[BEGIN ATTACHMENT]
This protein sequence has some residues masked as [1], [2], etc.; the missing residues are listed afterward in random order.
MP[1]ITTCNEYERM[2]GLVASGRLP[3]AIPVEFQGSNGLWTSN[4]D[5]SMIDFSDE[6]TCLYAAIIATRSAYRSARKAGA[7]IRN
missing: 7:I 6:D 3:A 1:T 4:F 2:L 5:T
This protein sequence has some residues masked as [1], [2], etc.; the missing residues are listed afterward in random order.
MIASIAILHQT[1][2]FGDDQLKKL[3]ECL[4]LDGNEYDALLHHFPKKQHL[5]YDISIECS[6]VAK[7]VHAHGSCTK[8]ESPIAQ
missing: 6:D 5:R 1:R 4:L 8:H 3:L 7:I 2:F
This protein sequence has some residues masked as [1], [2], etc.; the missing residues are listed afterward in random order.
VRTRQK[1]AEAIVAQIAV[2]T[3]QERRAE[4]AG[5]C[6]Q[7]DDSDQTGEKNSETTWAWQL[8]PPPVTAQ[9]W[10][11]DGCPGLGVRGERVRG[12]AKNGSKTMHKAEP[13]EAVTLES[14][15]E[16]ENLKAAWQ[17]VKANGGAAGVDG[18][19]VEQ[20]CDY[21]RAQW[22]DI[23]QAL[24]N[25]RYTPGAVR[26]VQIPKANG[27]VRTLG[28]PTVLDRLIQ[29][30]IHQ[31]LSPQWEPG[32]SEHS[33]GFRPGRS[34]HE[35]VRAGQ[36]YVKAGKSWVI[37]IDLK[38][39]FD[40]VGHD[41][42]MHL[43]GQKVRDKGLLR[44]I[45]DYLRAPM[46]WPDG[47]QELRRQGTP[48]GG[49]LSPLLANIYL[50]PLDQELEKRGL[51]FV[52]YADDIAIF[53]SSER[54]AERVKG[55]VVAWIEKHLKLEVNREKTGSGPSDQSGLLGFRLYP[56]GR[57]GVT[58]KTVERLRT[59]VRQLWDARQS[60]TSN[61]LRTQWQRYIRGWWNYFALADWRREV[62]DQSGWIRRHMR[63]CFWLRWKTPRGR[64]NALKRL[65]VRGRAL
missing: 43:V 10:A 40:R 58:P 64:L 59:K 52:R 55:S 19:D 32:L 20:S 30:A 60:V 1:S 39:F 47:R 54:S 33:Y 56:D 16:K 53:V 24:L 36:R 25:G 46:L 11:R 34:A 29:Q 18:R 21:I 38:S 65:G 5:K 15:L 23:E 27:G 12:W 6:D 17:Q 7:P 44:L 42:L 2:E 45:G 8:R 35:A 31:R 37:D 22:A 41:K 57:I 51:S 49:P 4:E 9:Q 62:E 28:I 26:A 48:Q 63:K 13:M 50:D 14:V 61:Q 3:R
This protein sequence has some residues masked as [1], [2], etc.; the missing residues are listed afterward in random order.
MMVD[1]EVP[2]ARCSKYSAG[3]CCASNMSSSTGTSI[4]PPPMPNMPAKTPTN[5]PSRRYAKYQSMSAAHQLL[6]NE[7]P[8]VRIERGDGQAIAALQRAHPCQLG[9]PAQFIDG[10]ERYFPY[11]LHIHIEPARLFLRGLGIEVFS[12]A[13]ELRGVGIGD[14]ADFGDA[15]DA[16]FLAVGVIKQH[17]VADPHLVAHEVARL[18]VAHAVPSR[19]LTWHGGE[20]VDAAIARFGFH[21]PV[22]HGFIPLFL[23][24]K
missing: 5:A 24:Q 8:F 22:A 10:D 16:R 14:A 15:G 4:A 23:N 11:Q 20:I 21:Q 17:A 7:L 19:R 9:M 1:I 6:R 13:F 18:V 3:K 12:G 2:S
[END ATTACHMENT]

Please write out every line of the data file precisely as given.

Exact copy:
This protein sequence has some residues masked as [1], [2], etc.; the missing residues are listed afterward in random order.
MP[1]ITTCNEYERM[2]GLVASGRLP[3]AIPVEFQGSNGLWTSN[4]D[5]SMIDFSDE[6]TCLYAAIIATRSAYRSARKAGA[7]IRN
missing: 7:I 6:D 3:A 1:T 4:F 2:L 5:T
This protein sequence has some residues masked as [1], [2], etc.; the missing residues are listed afterward in random order.
MIASIAILHQT[1][2]FGDDQLKKL[3]ECL[4]LDGNEYDALLHHFPKKQHL[5]YDISIECS[6]VAK[7]VHAHGSCTK[8]ESPIAQ
missing: 6:D 5:R 1:R 4:L 8:H 3:L 7:I 2:F
This protein sequence has some residues masked as [1], [2], etc.; the missing residues are listed afterward in random order.
VRTRQK[1]AEAIVAQIAV[2]T[3]QERRAE[4]AG[5]C[6]Q[7]DDSDQTGEKNSETTWAWQL[8]PPPVTAQ[9]W[10][11]DGCPGLGVRGERVRG[12]AKNGSKTMHKAEP[13]EAVTLES[14][15]E[16]ENLKAAWQ[17]VKANGGAAGVDG[18][19]VEQ[20]CDY[21]RAQW[22]DI[23]QAL[24]N[25]RYTPGAVR[26]VQIPKANG[27]VRTLG[28]PTVLDRLIQ[29][30]IHQ[31]LSPQWEPG[32]SEHS[33]GFRPGRS[34]HE[35]VRAGQ[36]YVKAGKSWVI[37]IDLK[38][39]FD[40]VGHD[41][42]MHL[43]GQKVRDKGLLR[44]I[45]DYLRAPM[46]WPDG[47]QELRRQGTP[48]GG[49]LSPLLANIYL[50]PLDQELEKRGL[51]FV[52]YADDIAIF[53]SSER[54]AERVKG[55]VVAWIEKHLKLEVNREKTGSGPSDQSGLLGFRLYP[56]GR[57]GVT[58]KTVERLRT[59]VRQLWDARQS[60]TSN[61]LRTQWQRYIRGWWNYFALADWRREV[62]DQSGWIRRHMR[63]CFWLRWKTPRGR[64]NALKRL[65]VRGRAL
missing: 43:V 10:A 40:R 58:P 64:L 59:K 52:R 55:S 19:D 32:L 20:S 30:A 60:V 1:S 39:F 47:R 54:S 33:Y 56:D 16:K 53:V 24:L 36:R 25:G 46:L 11:R 34:A 29:Q 18:R 21:I 38:S 65:G 5:K 15:L 23:E 27:G 12:W 6:D 17:Q 7:P 44:L 42:L 2:E 45:G 8:R 35:A 31:R 37:D 22:A 41:K 57:I 51:S 49:P 4:E 9:Q 62:E 28:I 26:A 48:Q 63:K 13:M 50:D 14:V 61:Q 3:R
This protein sequence has some residues masked as [1], [2], etc.; the missing residues are listed afterward in random order.
MMVD[1]EVP[2]ARCSKYSAG[3]CCASNMSSSTGTSI[4]PPPMPNMPAKTPTN[5]PSRRYAKYQSMSAAHQLL[6]NE[7]P[8]VRIERGDGQAIAALQRAHPCQLG[9]PAQFIDG[10]ERYFPY[11]LHIHIEPARLFLRGLGIEVFS[12]A[13]ELRGVGIGD[14]ADFGDA[15]DA[16]FLAVGVIKQH[17]VADPHLVAHEVARL[18]VAHAVPSR[19]LTWHGGE[20]VDAAIARFGFH[21]PV[22]HGFIPLFL[23][24]K
missing: 5:A 24:Q 8:F 22:A 10:D 16:R 14:A 15:G 4:A 23:N 11:Q 20:I 21:Q 17:A 7:L 19:R 9:M 1:I 6:R 13:F 18:V 3:K 12:G 2:S